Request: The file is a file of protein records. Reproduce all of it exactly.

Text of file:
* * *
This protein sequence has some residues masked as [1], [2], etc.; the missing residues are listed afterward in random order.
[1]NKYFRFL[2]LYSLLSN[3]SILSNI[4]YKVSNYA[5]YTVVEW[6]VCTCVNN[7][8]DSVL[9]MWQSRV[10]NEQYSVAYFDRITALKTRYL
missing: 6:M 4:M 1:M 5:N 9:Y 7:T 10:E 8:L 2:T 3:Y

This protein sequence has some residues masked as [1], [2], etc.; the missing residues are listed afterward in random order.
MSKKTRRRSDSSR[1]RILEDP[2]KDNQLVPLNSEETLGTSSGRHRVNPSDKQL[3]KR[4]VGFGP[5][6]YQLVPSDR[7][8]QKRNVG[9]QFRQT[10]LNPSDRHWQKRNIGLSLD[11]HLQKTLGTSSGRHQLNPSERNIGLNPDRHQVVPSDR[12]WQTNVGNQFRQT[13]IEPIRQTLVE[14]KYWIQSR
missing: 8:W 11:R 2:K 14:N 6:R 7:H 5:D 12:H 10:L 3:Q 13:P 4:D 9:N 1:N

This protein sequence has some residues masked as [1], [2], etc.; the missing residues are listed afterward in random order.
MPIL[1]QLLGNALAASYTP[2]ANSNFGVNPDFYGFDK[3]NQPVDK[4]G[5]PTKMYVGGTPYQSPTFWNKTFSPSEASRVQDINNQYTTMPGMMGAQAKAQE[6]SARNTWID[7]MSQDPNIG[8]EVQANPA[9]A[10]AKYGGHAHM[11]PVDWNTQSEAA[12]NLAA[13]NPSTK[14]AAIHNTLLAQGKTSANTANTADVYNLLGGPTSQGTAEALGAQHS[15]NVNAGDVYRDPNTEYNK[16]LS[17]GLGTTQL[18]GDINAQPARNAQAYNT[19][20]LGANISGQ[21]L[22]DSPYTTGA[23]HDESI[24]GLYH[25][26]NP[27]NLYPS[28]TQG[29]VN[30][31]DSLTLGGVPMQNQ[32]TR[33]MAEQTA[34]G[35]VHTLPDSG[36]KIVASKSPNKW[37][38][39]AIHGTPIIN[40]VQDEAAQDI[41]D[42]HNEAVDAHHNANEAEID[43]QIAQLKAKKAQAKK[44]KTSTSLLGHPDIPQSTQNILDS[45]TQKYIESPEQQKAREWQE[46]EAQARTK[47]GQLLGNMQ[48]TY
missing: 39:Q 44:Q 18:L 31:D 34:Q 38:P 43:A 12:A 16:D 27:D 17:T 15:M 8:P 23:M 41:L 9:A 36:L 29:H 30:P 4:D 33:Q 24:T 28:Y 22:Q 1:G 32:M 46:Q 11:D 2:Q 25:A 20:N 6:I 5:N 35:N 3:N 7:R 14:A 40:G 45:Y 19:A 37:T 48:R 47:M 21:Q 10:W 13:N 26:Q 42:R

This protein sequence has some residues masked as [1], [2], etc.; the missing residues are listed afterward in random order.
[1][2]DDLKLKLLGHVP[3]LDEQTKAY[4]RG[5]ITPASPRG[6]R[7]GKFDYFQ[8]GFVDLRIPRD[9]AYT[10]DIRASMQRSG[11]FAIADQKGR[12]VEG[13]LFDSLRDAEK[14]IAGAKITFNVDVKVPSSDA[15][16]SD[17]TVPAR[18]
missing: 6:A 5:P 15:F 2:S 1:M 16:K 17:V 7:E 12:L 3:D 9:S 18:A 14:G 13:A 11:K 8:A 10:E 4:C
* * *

This protein sequence has some residues masked as [1], [2], etc.; the missing residues are listed afterward in random order.
[1]NKYFRFL[2]LYSLLSN[3]SILSNI[4]YKVSNYA[5]YTVVEW[6]VCTCVNN[7][8]DSVL[9]MWQSRV[10]NEQYSVAYFDRITALKTRYL
missing: 6:M 4:M 1:M 5:N 9:Y 7:T 10:E 8:L 2:T 3:Y

This protein sequence has some residues masked as [1], [2], etc.; the missing residues are listed afterward in random order.
MSKKTRRRSDSSR[1]RILEDP[2]KDNQLVPLNSEETLGTSSGRHRVNPSDKQL[3]KR[4]VGFGP[5][6]YQLVPSDR[7][8]QKRNVG[9]QFRQT[10]LNPSDRHWQKRNIGLSLD[11]HLQKTLGTSSGRHQLNPSERNIGLNPDRHQVVPSDR[12]WQTNVGNQFRQT[13]IEPIRQTLVE[14]KYWIQSR
missing: 8:W 11:R 2:K 14:N 6:R 7:H 5:D 12:H 10:L 3:Q 13:P 4:D 9:N 1:N

This protein sequence has some residues masked as [1], [2], etc.; the missing residues are listed afterward in random order.
MPIL[1]QLLGNALAASYTP[2]ANSNFGVNPDFYGFDK[3]NQPVDK[4]G[5]PTKMYVGGTPYQSPTFWNKTFSPSEASRVQDINNQYTTMPGMMGAQAKAQE[6]SARNTWID[7]MSQDPNIG[8]EVQANPA[9]A[10]AKYGGHAHM[11]PVDWNTQSEAA[12]NLAA[13]NPSTK[14]AAIHNTLLAQGKTSANTANTADVYNLLGGPTSQGTAEALGAQHS[15]NVNAGDVYRDPNTEYNK[16]LS[17]GLGTTQL[18]GDINAQPARNAQAYNT[19][20]LGANISGQ[21]L[22]DSPYTTGA[23]HDESI[24]GLYH[25][26]NP[27]NLYPS[28]TQG[29]VN[30][31]DSLTLGGVPMQNQ[32]TR[33]MAEQTA[34]G[35]VHTLPDSG[36]KIVASKSPNKW[37][38][39]AIHGTPIIN[40]VQDEAAQDI[41]D[42]HNEAVDAHHNANEAEID[43]QIAQLKAKKAQAKK[44]KTSTSLLGHPDIPQSTQNILDS[45]TQKYIESPEQQKAREWQE[46]EAQARTK[47]GQLLGNMQ[48]TY
missing: 39:Q 44:Q 18:L 31:D 34:Q 38:P 43:A 12:A 16:D 27:D 17:T 15:M 8:P 23:M 41:L 9:A 36:L 29:H 30:P 4:D 33:Q 24:T 28:Y 22:Q 1:G 32:M 46:Q 11:D 2:Q 25:A 20:N 6:I 5:N 35:N 3:N 7:R 14:A 40:G 45:Y 19:A 37:T 48:R 47:M 21:Q 10:W 13:N 26:Q 42:R

This protein sequence has some residues masked as [1], [2], etc.; the missing residues are listed afterward in random order.
[1][2]DDLKLKLLGHVP[3]LDEQTKAY[4]RG[5]ITPASPRG[6]R[7]GKFDYFQ[8]GFVDLRIPRD[9]AYT[10]DIRASMQRSG[11]FAIADQKGR[12]VEG[13]LFDSLRDAEK[14]IAGAKITFNVDVKVPSSDA[15][16]SD[17]TVPAR[18]
missing: 6:A 5:P 15:F 2:S 1:M 16:K 17:V 7:E 12:L 3:D 9:S 18:A 14:G 13:A 11:K 8:A 10:E 4:C